Picturing the outlook of an art director.
March 24, 2010 1:36 AM Subscribe
The art director of a magazine I submit photos to seems to be rejecting my iPhoto adjustments in favor of the originals. Should I discontinue sending in the adjusted photos?
posted by Gordion Knott to computers & internet (16 answers total)
The photos are part of a photoessay on travel-related subjects. We're not talking National Geography here--the bulk of the pix are taken with my Nikon D40 camera and a zoom lens.
High-level tricks with Photoshop would go against the grain of the essay series (and magazine), so I shoot the pictures in raw and modify them with iPhoto. Usually, my adjustments are fairly basic. Typically, I click "Boost Color" on the Effects screen and then reduce the saturation a bit. Sometimes I increase the exposure on low-light photos. Then I export the raw photo into jpg and deliver the photo to the publisher.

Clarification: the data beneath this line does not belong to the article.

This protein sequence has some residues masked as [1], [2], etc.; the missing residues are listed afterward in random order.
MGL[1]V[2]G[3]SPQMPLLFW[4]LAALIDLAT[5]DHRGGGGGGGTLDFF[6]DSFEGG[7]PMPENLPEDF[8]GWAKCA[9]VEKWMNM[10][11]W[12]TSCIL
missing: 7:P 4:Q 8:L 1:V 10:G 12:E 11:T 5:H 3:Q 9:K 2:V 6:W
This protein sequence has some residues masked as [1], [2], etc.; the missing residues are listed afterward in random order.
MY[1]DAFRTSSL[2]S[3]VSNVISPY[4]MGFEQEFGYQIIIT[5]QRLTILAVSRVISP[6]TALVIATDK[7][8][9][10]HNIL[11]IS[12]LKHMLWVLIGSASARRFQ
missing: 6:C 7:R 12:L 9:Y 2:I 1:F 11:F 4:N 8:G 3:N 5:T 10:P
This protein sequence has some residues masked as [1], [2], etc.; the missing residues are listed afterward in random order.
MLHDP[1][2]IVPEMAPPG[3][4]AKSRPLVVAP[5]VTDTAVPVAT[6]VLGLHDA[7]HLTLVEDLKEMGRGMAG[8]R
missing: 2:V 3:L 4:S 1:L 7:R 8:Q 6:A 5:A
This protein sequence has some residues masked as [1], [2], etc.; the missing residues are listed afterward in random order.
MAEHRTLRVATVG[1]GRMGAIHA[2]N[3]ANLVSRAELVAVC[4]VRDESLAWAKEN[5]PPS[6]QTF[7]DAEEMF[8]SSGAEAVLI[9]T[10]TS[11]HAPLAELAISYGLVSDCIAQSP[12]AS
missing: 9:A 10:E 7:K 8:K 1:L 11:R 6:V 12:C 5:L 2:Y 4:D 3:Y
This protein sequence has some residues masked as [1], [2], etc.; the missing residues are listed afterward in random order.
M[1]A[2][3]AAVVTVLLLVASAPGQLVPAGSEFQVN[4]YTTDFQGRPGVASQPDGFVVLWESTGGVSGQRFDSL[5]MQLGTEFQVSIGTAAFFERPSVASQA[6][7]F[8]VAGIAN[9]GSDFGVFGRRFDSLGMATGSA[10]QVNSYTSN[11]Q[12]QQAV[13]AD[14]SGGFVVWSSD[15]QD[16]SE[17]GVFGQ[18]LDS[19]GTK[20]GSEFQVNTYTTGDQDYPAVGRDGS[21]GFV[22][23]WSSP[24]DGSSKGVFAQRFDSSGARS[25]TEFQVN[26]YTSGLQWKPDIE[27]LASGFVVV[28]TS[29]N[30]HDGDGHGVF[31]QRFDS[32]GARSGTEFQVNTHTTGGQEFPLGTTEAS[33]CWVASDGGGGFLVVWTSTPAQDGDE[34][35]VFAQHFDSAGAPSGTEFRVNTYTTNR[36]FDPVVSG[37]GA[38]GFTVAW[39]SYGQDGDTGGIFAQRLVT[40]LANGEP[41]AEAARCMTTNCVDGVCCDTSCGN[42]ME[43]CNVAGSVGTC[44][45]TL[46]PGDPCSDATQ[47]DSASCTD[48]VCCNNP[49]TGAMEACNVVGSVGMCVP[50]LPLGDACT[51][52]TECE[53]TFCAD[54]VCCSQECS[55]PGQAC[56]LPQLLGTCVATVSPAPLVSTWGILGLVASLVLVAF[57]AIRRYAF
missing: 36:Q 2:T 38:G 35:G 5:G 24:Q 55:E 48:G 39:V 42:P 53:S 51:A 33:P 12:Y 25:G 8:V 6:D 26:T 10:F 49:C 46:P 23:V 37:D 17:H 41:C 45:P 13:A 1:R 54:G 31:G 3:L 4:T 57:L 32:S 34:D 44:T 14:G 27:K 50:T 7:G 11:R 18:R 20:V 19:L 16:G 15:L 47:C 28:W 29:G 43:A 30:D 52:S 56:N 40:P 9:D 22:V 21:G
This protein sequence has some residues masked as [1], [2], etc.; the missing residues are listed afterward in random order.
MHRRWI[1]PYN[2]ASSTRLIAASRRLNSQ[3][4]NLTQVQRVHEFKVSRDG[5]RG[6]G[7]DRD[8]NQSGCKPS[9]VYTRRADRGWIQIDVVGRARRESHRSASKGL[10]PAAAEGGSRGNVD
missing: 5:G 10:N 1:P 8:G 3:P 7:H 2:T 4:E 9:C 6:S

It's hard to tell on the final, printed page, but it seems that the art director, in most cases, rejects my changes and returns the the photos to the original appearance for printing.
In the case of this magazine, have I committed a faux pas by sending in these iPhoto-altered pix? What's the proper protocol for submitting photos to magazines that rarely, if ever, publish heavily photoshopped pictures? Should I discontinue making changes, or is it okay to "brush up" the photos to make them more to my liking before I send them in? Finally, would it be better to submit the photos in raw format--and if so, how might I do this using iPhoto?